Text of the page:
Urban wind power inspired by ancient Persia
The shape of urban wind power continues to morph. The latest twist come from Windation, a company with a design inspired by centuries-old "wind catchers."
A new wind-power machine has been inspired by a centuries-old idea: Persian "wind catchers."
Windation Energy Systems, a Menlo Park, Calif.-based start-up, has developed a wind appliance that looks more or less like the modern heating and cooling equipment you see on flat corporate building rooftops.
There's a 8-by-8-foot frame around a 10-foot-high cylinder. Wind blows in the top and is directed to the bottom where the wind turns a turbine to make up to 5 kilowatts of electricity. A single unit wouldn't generate enough power for an entire office building but could offset a significant portion, the company says.
Windation CEO and founder, Mark Sheikhrezai, who is originally from Iran, said he was inspired by ancient Persian buildings that use air currents and reservoirs of water to cool buildings. Using differences in air pressure, these wind catcher buildings create a steady flow of air without any mechanical devices.
Although Windation's wind appliance does draw air from the top like these buildings, Sheikhrezai said he used his expertise in centrifuges and rotors to manipulate the movement of the wind to generate electricity.
The overall design breaks with that of other small wind turbines, which tend to look a lot more like wind turbines.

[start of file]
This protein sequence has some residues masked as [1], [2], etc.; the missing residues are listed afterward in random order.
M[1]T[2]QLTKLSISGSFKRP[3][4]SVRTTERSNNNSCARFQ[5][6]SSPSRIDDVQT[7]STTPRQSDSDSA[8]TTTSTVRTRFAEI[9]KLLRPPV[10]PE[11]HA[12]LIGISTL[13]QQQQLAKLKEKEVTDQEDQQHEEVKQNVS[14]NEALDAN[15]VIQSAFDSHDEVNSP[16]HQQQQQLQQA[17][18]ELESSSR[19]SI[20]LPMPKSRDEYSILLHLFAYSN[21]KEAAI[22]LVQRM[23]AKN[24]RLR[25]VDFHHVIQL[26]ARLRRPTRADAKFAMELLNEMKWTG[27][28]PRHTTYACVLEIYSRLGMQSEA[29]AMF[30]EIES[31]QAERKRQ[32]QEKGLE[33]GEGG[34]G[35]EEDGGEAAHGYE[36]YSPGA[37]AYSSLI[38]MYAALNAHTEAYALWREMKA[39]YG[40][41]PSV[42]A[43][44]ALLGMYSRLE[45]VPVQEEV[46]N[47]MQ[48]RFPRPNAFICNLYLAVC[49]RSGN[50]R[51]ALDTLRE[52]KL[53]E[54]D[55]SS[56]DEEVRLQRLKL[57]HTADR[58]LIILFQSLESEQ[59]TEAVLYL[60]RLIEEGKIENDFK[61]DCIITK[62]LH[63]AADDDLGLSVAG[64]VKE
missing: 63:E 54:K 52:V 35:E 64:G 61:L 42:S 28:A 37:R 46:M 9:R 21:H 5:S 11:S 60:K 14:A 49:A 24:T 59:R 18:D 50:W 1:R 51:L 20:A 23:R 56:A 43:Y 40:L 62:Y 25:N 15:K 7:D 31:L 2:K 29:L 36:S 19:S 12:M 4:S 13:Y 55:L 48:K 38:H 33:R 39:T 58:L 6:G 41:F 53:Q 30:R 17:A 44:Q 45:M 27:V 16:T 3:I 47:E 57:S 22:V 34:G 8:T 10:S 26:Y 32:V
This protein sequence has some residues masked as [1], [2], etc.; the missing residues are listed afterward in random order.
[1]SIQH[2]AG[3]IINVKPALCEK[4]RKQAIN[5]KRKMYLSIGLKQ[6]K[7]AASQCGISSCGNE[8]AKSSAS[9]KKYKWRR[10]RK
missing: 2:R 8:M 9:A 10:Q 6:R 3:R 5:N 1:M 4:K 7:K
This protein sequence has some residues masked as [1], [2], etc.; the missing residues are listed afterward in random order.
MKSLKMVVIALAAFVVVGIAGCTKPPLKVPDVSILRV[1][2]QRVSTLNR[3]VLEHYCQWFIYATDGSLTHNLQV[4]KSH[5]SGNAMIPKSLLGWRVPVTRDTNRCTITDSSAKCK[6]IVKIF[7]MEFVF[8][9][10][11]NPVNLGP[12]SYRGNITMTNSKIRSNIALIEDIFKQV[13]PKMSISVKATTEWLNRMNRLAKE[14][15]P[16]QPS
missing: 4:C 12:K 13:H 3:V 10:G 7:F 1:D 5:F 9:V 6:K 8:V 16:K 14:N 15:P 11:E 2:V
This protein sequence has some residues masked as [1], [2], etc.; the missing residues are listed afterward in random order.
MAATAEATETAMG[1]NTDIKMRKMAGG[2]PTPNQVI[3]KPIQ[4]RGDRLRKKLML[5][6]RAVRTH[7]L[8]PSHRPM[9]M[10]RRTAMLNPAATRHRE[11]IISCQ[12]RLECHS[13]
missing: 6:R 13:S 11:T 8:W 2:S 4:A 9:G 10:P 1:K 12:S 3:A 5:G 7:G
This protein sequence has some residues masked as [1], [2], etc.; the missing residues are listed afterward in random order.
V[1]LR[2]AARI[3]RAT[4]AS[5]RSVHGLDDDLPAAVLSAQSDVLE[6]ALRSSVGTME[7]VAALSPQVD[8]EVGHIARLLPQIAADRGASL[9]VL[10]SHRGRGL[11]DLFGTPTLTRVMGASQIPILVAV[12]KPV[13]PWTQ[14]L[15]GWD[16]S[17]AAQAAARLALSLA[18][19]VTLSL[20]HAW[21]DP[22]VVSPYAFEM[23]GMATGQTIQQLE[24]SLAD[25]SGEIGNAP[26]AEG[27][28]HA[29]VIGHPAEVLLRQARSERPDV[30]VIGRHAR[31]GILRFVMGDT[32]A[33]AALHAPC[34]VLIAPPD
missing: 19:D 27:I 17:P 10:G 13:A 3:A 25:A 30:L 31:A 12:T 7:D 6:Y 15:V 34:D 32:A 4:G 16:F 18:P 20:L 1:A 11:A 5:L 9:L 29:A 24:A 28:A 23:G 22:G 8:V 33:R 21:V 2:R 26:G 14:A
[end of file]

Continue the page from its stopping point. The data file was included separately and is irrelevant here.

Aerovironment's, now installed in a few locations, are essentially miniature wind turbines perched on the edges of buildings. Another approach is the from Mariah Power.
Sheikhrezai said one of the biggest advantages of Windation's appliance is its shape and ease of installation. Since all moving parts are contained, there isn't potential danger to birds, bats, or people, he noted.
Financially, an investment in a 5-kilowatt appliance, which comes with its own inverter, recoups the installation cost of $45,000 to $50,000 in five to seven years, he said. Depending on the wind or sun resource, a wind machine could deliver a quicker payback than installing a solar array on commercial flat-top roof, he asserted.
The units will work well with what's called "dirty wind," or gusty, inconsistent wind, Sheikhrezai said.
"Cities like San Francisco, Chicago, Boston, Miami, Cleveland--places you wouldn't think--are all good wind places," he said.
The company is set to install one unit at the Palo Alto Medical Foundation in California and plans to begin manufacturing more units for delivery in February. It then intends to ramp up manufacturing in the following two years. The product will be made in old windmill factory in Nebraska.
Windation, which formed last year, is looking to raise up to $5 million in the next two years and then raise another $20 million for further expansion, Sheikhrezai said.
Small wind turbines are poised for more growth in light of the recently passed. The federal law includes a tax credit of up to $4,000 for small wind turbines, which the mayors of and San Francisco have endorsed for city buildings.